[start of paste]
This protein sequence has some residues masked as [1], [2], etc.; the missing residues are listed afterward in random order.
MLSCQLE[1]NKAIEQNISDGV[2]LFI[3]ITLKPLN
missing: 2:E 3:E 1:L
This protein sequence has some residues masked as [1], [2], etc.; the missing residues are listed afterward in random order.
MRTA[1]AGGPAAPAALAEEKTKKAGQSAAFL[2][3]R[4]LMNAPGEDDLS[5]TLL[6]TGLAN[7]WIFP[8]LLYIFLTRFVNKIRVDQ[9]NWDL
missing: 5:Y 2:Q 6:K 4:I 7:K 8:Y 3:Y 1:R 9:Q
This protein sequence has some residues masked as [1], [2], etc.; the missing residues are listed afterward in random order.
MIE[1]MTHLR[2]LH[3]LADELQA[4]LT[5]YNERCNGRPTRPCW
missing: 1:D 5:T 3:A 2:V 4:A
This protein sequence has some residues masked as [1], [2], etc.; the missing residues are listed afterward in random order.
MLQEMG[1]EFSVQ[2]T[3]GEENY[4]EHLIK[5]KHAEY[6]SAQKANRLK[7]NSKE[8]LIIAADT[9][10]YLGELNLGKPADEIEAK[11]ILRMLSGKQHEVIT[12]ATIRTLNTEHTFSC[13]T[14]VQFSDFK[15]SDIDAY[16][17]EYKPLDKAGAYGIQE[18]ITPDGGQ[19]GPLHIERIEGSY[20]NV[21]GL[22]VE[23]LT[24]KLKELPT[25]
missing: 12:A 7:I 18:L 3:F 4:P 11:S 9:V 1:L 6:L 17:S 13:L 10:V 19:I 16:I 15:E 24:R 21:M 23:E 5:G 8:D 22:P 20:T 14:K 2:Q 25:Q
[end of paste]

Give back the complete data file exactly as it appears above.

This protein sequence has some residues masked as [1], [2], etc.; the missing residues are listed afterward in random order.
MLSCQLE[1]NKAIEQNISDGV[2]LFI[3]ITLKPLN
missing: 2:E 3:E 1:L
This protein sequence has some residues masked as [1], [2], etc.; the missing residues are listed afterward in random order.
MRTA[1]AGGPAAPAALAEEKTKKAGQSAAFL[2][3]R[4]LMNAPGEDDLS[5]TLL[6]TGLAN[7]WIFP[8]LLYIFLTRFVNKIRVDQ[9]NWDL
missing: 5:Y 2:Q 6:K 4:I 7:K 8:Y 3:Y 1:R 9:Q
This protein sequence has some residues masked as [1], [2], etc.; the missing residues are listed afterward in random order.
MIE[1]MTHLR[2]LH[3]LADELQA[4]LT[5]YNERCNGRPTRPCW
missing: 1:D 5:T 3:A 2:V 4:A
This protein sequence has some residues masked as [1], [2], etc.; the missing residues are listed afterward in random order.
MLQEMG[1]EFSVQ[2]T[3]GEENY[4]EHLIK[5]KHAEY[6]SAQKANRLK[7]NSKE[8]LIIAADT[9][10]YLGELNLGKPADEIEAK[11]ILRMLSGKQHEVIT[12]ATIRTLNTEHTFSC[13]T[14]VQFSDFK[15]SDIDAY[16][17]EYKPLDKAGAYGIQE[18]ITPDGGQ[19]GPLHIERIEGSY[20]NV[21]GL[22]VE[23]LT[24]KLKELPT[25]
missing: 12:A 7:I 18:L 3:F 4:P 11:S 9:V 1:L 6:L 17:S 13:L 10:V 19:I 16:I 15:E 24:R 21:M 23:E 5:G 8:D 22:P 20:T 14:K 2:Q 25:Q